US Open champion Michael Campbell says he almost gave up golf in 1998 and was not even going to play at Pinehurst.
On Sunday, the 36-year-old became the first New Zealander to win a major title since Bob Charles won the Open Championship 42 years ago.
Campbell said: "I can't believe I'm holding this trophy. I almost gave up seven years ago after I lost my card.
"And I wasn't going to play this week but I went through qualifying at Walton Heath and just scraped through."
Campbell began the final day four shots behind leader Retief Goosen, who crumbled to an 81 and finished in a share of 11th.
Tiger Woods also threatened with a closing round of 69, but Campbell matched that to win by two shots, becoming the first player for seven years to come from behind to win the title.
New Zealand Prime Minister Helen Clark described Campbell's win as one of the country's "greatest sporting achievements".
"His win is a triumph of immense skill, determination and perseverance, along with great modesty and humility," added Clark.
"His place as one of New Zealand's sporting greats is cemented."
Clark's cabinet joined many of New Zealand's four million residents in watching Campbell achieve his dream.
MICHAEL CAMPBELL FACTFILE
Born: Hawera, NZ, 23/02/69
1993: Turns pro
1995: Runner-up in Open, fifth on Euro PGA Tour money list
1997: Loses European and Australasian Tour cards
2001-2003: Wins six European Tour titles
2005: Misses first six cuts of European Tour season
And Campbell's parents, Tom and Maria, joined other members of the nine-hole Titahi Bay Golf Club, where Campbell was introduced to golf, to cheer their son on.
"This is an event he's been dreaming about since he was young and I'm so glad he's been abel to fulfill that dream," said Tom Campbell.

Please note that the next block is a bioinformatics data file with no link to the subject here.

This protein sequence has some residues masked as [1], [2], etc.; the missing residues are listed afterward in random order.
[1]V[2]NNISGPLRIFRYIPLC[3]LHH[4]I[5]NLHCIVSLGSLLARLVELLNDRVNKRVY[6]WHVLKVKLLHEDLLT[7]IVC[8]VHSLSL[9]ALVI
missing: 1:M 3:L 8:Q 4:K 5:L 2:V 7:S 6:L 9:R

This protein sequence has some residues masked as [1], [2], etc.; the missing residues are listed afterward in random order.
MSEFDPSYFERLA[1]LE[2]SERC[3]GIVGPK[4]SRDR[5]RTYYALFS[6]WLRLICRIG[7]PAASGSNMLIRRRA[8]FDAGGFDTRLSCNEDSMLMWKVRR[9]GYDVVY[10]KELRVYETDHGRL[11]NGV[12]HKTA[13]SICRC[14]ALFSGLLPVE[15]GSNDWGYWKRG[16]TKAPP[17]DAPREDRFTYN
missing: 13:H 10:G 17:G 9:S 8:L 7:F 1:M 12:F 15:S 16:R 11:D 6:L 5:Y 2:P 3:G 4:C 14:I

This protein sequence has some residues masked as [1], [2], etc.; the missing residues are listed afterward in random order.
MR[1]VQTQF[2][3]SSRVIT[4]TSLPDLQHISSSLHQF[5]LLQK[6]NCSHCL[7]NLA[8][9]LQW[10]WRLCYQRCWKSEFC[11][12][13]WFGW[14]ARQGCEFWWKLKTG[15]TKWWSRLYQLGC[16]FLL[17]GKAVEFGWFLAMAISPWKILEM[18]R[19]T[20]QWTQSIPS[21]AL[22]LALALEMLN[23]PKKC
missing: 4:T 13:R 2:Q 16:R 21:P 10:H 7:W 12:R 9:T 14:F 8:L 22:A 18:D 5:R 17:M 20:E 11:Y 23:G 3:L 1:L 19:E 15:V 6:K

Campbell, from Hawera, just outside the New Zealand capital Wellington, has had a rollercoaster career.
He led the Open after 54 holes at St Andrews in 1995 before finishing behind America's John Daly.
After that sensational rookie year he was hit by a wrist injury and a slump in form and lost his European and Australasian Tour cards in 1997.
He received a few invitations to play on both tours the following year and was able to regain his playing privileges.
Campbell has won six tournaments on the European Tour since 1999 but missed his first five cuts this season.
"The self-belief and the patience over the last 10 years have really paid dividends but it's been quite a journey.
"Back in '98 I was going to throw the game away and sell golf balls. I remember throwing my golf bag across a hotel room and thinking to myself: 'It's all over.'
"To be in the same circle, the same sentence, as Bob Charles is an honour for me. I'm very, very pleased."
"This win is going to break down all the barriers back home. It's going to be a great thing for the game of golf back home, especially for the Maori people.
"I think for the first time today I actually made the front page of the newspapers with the All Blacks."
Campbell earned $1.17m (£641,870) for his victory as well as five-year exemptions for the other three majors.